MichMash: Michigan’s bipartisan support for nuclear power

State Rep. Graham Filler joins “MichMash” to discuss the bipartisan support in the Legislature for reopening Michigan’s Palisades nuclear plant.

The Palisades nuclear power plant in Covert, Mich., was sold to Holtec Decommissioning International in June 2022, a month after it was shut down.

The Palisades nuclear power plant in Covert, Mich., was sold to Holtec Decommissioning International in June 2022, a month after it was shut down.

Nuclear energy is often a contentious topic due to fear of radioactive waste and endangering human health. However, many laud nuclear power as a clean, zero-emission alternative to fossil fuels. The federal government recently announced a $1.5 billion investment to reopen Michigan’s Palisades Nuclear Power Plant. On this week’s episode of MichMash, Host Cheyna Roth and Gongwer News Services’ Alethia Kasben sat down with state Rep. Graham Filler (R-DeWitt) to discuss the reopening and Michigan’s relationship with nuclear energy.

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In this episode:

  • Bipartisan support for nuclear energy in the Michigan Legislature
  • The amount of nuclear waste Michigan has produced since the 1960s
  • Rep. Graham Filler’s last term in office

U.S. nuclear reactors have supplied nearly 20% of the nation’s power since the 1990s, according to the U.S. Department of Energy. Information Administration. Filler says in the state of Michigan, it used to be more.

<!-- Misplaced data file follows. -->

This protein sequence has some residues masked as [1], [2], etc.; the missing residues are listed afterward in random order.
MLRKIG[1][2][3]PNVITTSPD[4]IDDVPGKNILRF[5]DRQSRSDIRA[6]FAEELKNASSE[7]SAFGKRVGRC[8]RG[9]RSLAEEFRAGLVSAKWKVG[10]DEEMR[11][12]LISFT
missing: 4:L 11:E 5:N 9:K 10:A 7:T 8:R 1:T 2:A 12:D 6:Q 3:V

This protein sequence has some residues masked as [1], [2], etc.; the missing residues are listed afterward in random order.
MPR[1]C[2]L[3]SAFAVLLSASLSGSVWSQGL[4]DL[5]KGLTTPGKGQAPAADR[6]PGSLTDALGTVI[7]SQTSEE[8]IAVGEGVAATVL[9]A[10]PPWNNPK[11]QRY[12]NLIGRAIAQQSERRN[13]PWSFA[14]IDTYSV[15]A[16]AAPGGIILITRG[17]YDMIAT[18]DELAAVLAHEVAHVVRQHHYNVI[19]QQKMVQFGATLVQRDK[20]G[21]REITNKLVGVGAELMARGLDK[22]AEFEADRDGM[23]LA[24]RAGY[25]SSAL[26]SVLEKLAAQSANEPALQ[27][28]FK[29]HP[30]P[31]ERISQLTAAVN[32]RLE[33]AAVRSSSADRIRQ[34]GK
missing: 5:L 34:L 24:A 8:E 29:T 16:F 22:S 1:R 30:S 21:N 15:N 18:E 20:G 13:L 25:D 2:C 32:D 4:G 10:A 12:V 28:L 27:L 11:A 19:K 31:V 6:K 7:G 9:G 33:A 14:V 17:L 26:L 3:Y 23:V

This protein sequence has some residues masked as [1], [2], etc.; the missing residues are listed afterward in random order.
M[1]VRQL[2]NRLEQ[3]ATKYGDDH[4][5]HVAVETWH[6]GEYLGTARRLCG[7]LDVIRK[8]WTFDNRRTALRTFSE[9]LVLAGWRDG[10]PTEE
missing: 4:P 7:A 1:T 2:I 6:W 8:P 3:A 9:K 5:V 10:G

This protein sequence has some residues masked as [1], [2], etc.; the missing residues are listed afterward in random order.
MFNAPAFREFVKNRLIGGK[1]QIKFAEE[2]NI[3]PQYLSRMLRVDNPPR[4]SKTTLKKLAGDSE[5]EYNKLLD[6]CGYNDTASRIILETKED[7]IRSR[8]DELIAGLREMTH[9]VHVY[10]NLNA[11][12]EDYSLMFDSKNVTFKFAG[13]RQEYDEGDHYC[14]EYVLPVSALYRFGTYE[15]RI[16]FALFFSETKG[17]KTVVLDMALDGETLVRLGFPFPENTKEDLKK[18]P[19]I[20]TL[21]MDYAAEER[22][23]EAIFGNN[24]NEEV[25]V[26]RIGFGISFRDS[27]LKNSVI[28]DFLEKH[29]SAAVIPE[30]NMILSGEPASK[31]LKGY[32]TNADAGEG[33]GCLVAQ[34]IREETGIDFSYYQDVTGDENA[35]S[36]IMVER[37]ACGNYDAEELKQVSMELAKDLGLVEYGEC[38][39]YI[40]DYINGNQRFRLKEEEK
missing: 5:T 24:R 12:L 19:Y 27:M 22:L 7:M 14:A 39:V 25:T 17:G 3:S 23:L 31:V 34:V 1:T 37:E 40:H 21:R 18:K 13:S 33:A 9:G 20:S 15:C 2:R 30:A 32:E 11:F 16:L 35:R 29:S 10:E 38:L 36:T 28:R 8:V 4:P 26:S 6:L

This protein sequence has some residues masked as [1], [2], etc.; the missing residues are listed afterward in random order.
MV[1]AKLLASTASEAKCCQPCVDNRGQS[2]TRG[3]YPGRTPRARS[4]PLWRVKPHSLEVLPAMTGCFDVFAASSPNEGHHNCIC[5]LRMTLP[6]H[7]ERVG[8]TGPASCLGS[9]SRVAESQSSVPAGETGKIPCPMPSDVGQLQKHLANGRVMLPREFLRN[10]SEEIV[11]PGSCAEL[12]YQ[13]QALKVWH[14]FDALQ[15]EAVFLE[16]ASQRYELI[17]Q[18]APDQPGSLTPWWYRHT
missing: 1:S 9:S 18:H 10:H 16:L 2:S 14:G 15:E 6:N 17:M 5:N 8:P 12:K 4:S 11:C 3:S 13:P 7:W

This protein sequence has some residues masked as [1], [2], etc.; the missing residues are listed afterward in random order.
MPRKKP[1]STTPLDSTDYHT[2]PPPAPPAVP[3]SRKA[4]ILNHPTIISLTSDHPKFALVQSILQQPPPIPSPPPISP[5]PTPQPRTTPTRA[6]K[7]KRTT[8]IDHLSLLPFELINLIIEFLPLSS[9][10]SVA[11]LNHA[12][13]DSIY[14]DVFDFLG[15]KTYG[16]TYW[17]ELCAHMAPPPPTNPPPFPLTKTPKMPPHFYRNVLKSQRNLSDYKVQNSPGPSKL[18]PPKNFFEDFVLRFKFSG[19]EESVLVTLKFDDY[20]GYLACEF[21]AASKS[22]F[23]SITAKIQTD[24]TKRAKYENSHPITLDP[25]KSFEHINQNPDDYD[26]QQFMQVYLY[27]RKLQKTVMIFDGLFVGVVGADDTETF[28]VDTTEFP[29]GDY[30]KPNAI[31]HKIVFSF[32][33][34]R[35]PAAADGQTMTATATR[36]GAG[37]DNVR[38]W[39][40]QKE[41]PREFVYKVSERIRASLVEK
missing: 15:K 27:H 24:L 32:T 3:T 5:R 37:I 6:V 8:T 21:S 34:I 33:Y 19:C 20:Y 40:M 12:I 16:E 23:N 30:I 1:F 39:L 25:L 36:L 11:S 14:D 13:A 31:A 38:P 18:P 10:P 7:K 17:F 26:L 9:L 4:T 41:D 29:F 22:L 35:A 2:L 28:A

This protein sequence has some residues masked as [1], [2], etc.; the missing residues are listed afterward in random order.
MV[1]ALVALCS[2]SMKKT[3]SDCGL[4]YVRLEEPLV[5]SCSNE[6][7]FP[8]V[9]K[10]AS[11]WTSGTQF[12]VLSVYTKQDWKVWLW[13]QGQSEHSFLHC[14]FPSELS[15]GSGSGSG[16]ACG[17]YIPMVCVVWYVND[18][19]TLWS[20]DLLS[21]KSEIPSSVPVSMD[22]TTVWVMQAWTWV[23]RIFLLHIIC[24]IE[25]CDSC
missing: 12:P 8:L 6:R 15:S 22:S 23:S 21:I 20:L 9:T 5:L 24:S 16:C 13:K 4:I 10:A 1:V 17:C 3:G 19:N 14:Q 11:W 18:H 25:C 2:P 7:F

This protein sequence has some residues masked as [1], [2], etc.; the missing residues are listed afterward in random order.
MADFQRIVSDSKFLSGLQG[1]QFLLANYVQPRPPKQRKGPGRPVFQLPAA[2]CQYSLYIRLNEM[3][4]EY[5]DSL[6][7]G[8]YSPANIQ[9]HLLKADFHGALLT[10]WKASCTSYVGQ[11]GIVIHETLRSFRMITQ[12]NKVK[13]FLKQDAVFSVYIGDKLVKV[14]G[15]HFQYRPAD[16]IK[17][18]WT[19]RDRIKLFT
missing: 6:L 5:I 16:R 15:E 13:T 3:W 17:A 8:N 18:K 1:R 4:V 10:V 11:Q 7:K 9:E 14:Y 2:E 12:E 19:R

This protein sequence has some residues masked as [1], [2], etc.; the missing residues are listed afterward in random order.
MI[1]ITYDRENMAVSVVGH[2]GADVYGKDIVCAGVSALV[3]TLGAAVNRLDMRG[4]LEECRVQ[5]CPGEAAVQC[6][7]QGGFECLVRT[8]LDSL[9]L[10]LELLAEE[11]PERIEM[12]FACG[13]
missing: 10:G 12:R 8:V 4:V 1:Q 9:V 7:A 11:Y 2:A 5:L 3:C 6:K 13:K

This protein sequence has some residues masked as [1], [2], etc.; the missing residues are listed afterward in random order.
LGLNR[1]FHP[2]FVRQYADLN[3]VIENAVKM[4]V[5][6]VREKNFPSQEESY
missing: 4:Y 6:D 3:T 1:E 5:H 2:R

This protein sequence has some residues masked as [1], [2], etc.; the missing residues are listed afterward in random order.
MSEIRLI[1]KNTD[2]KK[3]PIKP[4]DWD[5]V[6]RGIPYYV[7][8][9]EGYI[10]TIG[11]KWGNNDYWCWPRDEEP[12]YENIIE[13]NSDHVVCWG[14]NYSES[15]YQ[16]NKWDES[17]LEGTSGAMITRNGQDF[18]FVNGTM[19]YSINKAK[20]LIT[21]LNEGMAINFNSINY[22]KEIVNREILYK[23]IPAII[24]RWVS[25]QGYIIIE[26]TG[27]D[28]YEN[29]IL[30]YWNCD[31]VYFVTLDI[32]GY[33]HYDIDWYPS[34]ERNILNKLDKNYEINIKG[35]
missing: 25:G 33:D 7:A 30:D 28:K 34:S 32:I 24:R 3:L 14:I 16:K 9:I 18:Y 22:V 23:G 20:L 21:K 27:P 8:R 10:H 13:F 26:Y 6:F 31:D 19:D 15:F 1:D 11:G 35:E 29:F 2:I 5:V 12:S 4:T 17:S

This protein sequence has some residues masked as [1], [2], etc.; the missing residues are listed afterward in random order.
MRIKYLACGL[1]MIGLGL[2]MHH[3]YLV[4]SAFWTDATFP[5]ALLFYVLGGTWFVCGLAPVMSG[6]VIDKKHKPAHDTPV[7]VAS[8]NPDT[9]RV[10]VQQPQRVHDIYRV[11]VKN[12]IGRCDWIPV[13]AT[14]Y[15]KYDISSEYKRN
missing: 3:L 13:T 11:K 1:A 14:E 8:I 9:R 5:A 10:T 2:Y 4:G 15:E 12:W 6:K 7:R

“At our peak we used to generate 30% of the state’s energy from three nuclear plants,” he said. “We are a great nuclear state.”

Filler has gathered both Democrat and Republican support and helped author a nuclear bill package that he believes will help propel Michigan’s nuclear energy generation.  

One of the main concerns with nuclear energy is the radioactive waste that is often stigmatized with nuclear energy. Filler says he believes those concerns are dramatized.  

“All the nuclear waste created in the state of Michigan since the 1960s could fit on one football field. It is small spent fuel rods that go into triple-encased concrete,” he said. “This is not like the Simpsons where everything turns green and three eyed fish comes out of the water. That has been the most damaging thing as we try to talk openly about the small tiny amounts of nuclear waste.”

Filler also pointed out that there is no perfect energy source. Although the popular focus across the country is about solar energy, he says in a cloudy state like Michigan…solar isn’t as effective.  

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  • Hernz Laguerre
    Hernz Laguerre Jr. is a Multimedia Journalist at 101.9 WDET. He is one of the co-host for "Detroit Evening Report," one of the weekend anchors for "Weekend Edition," the producer for our political podcast, "MichMash," and reports on arts, culture and politics.